Robert Andrews Millikan bigraphy, stories - Physicist

Robert Andrews Millikan : biography

March 22, 1868 - December 19, 1953

Robert A. Millikan (March 22, 1868 – December 19, 1953) was an American experimental physicist honored with the Nobel Prize for Physics in 1923 for his measurement of the elementary electronic charge and for his work on the photoelectric effect.

Millikan graduated from Oberlin College in 1891 and obtained his doctorate at Columbia University in 1895. In 1896 he became an assistant at the University of Chicago, where he became a full professor in 1910. In 1909 Millikan began a series of experiments to determine the electric charge carried by a single electron. He began by measuring the course of charged water droplets in an electrical field. The results suggested that the charge on the droplets is a multiple of the elementary electric charge, but the experiment was not accurate enough to be convincing. He obtained more precise results in 1910 with his famous oil-drop experiment in which he replaced water (which tended to evaporate too quickly) with oil.

In 1916 Millikan took up with similar skill the experimental verification of the equation introduced by Albert Einstein in 1905 to describe the photoelectric effect. He used this same research to obtain an accurate value of Planck’s constant. In 1921 Millikan left the University of Chicago to become director of the Norman Bridge Laboratory of Physics at the California Institute of Technology (Caltech) in Pasadena, California. There he undertook a major study of the radiation that the physicist Victor Hess had detected coming from outer space. Millikan proved that this radiation is indeed of extraterrestrial origin, and he named it “cosmic rays.” As chairman of the Executive Council of Caltech (the school's governing body at the time) from 1921 until his retirement in 1945, Millikan turned that school into one of the leading research institutions in the United States. He also served on the board of trustees for Science Service, now known as Society for Science & the Public, from 1921 to 1953.

Biography

Education

Robert Andrews Millikan was born on March 22, 1868, in Morrison, Illinois. Millikan went to high school in Maquoketa, Iowa. Millikan received a Bachelor's degree in the classics from Oberlin College in 1891 and his doctorate in physics from Columbia University in 1895 – he was the first to earn a Ph.D. from that department.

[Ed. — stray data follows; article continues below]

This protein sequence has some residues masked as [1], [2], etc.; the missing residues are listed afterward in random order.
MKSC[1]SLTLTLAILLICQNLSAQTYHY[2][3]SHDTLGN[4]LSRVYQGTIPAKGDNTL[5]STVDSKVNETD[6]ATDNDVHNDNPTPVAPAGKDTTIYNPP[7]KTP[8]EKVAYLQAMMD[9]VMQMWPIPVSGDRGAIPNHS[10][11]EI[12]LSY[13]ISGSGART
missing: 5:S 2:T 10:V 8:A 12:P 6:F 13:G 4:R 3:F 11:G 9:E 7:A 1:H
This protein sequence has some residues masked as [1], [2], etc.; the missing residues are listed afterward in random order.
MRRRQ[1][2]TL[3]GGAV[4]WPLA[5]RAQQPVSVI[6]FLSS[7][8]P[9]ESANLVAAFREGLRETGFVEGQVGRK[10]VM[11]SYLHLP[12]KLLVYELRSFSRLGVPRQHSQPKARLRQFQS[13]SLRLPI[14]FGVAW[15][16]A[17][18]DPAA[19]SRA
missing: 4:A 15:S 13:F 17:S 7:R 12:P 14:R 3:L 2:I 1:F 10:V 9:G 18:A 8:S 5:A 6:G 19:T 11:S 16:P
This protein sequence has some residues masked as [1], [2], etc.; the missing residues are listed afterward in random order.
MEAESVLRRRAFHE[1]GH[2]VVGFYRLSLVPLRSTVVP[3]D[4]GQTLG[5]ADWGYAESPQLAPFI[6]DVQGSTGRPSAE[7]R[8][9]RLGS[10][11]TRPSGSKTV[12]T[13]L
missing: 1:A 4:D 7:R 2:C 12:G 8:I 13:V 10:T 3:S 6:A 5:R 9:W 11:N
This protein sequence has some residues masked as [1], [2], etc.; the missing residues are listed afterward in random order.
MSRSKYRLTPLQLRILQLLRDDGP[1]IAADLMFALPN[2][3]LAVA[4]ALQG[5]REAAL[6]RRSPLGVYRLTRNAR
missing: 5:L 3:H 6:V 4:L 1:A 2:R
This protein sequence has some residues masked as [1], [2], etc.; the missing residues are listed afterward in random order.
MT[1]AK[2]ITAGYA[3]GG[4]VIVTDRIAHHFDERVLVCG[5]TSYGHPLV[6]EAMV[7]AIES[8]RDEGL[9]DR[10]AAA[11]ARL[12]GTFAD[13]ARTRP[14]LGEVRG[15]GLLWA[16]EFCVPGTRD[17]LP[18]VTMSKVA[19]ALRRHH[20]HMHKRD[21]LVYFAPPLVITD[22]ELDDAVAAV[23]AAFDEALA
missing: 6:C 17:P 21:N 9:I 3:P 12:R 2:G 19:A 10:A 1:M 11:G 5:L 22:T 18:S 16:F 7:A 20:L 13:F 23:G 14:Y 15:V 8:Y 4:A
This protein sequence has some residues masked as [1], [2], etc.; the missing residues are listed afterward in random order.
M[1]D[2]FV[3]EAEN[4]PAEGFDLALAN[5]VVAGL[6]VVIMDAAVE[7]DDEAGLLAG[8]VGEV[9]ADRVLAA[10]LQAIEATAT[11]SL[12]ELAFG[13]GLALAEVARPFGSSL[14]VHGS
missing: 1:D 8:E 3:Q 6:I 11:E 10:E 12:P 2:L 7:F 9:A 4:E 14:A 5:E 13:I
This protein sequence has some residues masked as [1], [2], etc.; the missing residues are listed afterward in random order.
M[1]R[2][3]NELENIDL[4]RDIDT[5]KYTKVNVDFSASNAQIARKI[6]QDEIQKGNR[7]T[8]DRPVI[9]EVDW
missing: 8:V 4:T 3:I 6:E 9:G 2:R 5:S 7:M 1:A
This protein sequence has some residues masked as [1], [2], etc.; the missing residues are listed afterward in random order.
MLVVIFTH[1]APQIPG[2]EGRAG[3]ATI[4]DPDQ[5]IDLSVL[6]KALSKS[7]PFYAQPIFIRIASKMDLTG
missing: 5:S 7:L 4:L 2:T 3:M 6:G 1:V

At the close of my sophomore year [...] my Greek professor [...] asked me to teach the course in elementary physics in the preparatory department during the next year. To my reply that I did not know any physics at all, his answer was, "Anyone who can do well in my Greek can teach physics." "All right," said I, "you will have to take the consequences, but I will try and see what I can do with it." I at once purchased an Avery's Elements of Physics, and spent the greater part of my summer vacation of 1889 at home – trying to master the subject. [...] I doubt if I have ever taught better in my life than in my first course in physics in 1889. I was so intensely interested in keeping my knowledge ahead of that of the class that they may have caught some of my own interest and enthusiasm.

Millikan's enthusiasm for education continued throughout his career, and he was the coauthor of a popular and influential series of introductory textbooks,The books, coauthored with Henry Gordon Gale, were A First Course in Physics (1906), Practical Physics (1920), Elements of Physics (1927), and New Elementary Physics (1936). which were ahead of their time in many ways. Compared to other books of the time, they treated the subject more in the way in which it was thought about by physicists. They also included many homework problems that asked conceptual questions, rather than simply requiring the student to plug numbers into a formula.

In 1902 he married Greta Ervin Blanchard. They had three sons: Clark Blanchard, Glenn Allen, and Max Franklin.

Charge of the electron

Starting in 1908, while a professor at the University of Chicago, Millikan worked on an oil-drop experiment in which he measured the charge on a single electron. J.J. Thomson had already discovered the charge-to-mass ratio of the electron. However, the actual charge and mass values were unknown. Therefore, if one of these two values were to be discovered, the other could easily be calculated. Millikan and his then graduate student Harvey Fletcher used the oil-drop experiment to measure the charge of the electron (as well as the electron mass, and Avogadro's number, since their relation to the electron charge was known).

Living octopus

Living octopus

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